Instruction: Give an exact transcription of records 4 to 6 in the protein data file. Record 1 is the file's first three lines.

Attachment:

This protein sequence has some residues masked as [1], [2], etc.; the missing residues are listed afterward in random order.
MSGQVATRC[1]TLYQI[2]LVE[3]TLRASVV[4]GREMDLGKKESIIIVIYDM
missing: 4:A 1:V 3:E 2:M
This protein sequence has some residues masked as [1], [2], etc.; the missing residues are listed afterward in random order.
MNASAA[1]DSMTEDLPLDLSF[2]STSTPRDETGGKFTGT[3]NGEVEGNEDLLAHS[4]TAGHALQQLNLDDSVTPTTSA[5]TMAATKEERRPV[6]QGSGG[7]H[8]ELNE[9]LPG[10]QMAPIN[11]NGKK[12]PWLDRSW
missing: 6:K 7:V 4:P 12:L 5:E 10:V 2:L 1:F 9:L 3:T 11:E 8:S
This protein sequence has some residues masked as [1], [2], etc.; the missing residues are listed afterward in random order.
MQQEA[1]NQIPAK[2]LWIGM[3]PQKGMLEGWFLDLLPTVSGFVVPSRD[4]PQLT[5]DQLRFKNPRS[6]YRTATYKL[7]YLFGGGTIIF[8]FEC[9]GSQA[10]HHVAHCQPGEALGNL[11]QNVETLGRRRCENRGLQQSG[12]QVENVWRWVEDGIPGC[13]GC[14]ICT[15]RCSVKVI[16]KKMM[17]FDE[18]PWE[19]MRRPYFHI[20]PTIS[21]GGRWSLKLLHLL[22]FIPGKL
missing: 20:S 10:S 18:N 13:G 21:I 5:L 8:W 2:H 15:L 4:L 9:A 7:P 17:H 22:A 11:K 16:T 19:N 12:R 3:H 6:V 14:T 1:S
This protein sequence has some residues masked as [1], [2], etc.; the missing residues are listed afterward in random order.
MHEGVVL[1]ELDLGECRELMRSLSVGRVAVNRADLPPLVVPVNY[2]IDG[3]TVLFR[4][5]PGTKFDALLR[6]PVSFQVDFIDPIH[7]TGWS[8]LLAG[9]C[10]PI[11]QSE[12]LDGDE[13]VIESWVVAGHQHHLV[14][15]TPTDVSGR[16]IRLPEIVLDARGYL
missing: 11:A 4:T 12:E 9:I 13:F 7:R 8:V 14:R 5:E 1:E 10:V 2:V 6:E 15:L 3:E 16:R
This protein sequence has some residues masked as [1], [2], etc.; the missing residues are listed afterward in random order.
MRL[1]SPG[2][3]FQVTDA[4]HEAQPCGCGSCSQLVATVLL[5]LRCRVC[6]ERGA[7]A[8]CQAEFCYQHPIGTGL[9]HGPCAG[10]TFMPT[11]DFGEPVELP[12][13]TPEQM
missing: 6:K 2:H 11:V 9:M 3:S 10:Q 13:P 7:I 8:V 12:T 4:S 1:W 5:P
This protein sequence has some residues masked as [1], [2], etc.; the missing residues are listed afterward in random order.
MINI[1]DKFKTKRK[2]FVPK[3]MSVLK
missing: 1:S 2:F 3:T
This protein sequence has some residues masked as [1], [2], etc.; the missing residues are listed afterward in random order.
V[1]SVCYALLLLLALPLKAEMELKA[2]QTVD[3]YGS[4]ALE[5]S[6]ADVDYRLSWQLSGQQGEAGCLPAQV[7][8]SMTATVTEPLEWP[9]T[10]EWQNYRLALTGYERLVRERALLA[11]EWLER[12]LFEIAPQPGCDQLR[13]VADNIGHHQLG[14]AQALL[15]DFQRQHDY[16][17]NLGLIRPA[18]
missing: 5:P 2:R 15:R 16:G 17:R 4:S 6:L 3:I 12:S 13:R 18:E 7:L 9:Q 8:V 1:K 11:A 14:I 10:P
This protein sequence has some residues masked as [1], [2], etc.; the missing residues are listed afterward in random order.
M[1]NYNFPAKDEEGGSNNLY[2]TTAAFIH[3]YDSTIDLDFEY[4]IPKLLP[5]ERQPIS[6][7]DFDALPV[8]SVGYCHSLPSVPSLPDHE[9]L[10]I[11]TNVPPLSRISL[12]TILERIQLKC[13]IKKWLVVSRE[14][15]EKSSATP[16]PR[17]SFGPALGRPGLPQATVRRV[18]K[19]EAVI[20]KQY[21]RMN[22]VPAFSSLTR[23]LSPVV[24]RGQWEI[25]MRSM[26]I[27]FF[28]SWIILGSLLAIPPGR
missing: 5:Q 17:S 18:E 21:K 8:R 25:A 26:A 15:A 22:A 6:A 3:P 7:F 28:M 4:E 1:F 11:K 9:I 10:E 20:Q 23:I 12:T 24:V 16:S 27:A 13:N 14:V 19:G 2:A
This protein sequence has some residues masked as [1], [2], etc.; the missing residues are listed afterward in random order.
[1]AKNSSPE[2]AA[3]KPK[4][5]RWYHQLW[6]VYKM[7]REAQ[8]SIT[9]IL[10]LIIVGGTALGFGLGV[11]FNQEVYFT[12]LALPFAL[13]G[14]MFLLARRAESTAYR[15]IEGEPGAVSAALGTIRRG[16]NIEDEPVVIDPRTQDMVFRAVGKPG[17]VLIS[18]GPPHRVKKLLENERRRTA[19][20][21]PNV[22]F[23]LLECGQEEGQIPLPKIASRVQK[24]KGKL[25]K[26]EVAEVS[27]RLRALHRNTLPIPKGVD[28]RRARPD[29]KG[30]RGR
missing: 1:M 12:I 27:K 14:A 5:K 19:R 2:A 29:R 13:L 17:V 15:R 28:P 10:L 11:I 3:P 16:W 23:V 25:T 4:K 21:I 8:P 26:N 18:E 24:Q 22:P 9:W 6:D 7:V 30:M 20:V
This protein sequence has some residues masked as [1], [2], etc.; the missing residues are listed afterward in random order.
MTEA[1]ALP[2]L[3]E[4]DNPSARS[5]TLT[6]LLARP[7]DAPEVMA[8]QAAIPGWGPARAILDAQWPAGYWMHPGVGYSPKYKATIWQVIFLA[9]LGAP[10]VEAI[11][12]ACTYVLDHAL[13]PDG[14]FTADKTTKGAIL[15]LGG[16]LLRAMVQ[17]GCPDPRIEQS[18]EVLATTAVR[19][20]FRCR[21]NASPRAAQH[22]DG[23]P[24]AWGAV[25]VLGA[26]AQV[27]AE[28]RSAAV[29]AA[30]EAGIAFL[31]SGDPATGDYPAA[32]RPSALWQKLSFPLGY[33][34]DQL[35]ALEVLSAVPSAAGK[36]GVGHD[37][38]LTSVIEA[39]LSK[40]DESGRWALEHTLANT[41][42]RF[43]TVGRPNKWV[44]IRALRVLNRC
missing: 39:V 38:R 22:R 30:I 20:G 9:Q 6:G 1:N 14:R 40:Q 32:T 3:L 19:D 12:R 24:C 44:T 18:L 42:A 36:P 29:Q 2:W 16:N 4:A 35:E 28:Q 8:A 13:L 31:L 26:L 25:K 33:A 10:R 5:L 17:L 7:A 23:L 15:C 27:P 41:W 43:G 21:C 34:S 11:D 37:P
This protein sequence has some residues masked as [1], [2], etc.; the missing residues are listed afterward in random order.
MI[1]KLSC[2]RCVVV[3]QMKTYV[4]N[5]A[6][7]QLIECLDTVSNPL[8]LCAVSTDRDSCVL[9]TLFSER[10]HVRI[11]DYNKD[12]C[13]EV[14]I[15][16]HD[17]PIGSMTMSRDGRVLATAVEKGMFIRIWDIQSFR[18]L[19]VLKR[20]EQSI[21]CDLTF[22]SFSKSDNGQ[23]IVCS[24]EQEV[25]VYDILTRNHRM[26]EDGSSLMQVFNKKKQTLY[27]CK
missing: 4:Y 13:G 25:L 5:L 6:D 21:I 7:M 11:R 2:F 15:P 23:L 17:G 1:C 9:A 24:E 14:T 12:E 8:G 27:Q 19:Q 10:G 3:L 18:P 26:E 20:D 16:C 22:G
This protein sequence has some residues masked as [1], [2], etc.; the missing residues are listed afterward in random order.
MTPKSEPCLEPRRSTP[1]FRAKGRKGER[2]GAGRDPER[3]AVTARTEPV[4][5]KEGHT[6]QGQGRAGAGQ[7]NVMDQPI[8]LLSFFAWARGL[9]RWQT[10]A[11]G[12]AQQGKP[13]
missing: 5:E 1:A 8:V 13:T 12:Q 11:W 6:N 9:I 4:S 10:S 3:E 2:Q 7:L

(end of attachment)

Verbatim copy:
This protein sequence has some residues masked as [1], [2], etc.; the missing residues are listed afterward in random order.
MHEGVVL[1]ELDLGECRELMRSLSVGRVAVNRADLPPLVVPVNY[2]IDG[3]TVLFR[4][5]PGTKFDALLR[6]PVSFQVDFIDPIH[7]TGWS[8]LLAG[9]C[10]PI[11]QSE[12]LDGDE[13]VIESWVVAGHQHHLV[14][15]TPTDVSGR[16]IRLPEIVLDARGYL
missing: 11:A 4:T 12:E 9:I 13:F 7:R 8:V 14:R 5:E 1:E 10:V 2:V 6:E 15:L 3:E 16:R
This protein sequence has some residues masked as [1], [2], etc.; the missing residues are listed afterward in random order.
MRL[1]SPG[2][3]FQVTDA[4]HEAQPCGCGSCSQLVATVLL[5]LRCRVC[6]ERGA[7]A[8]CQAEFCYQHPIGTGL[9]HGPCAG[10]TFMPT[11]DFGEPVELP[12][13]TPEQM
missing: 6:K 2:H 11:V 9:M 3:S 10:Q 13:P 7:I 8:V 12:T 4:S 1:W 5:P
This protein sequence has some residues masked as [1], [2], etc.; the missing residues are listed afterward in random order.
MINI[1]DKFKTKRK[2]FVPK[3]MSVLK
missing: 1:S 2:F 3:T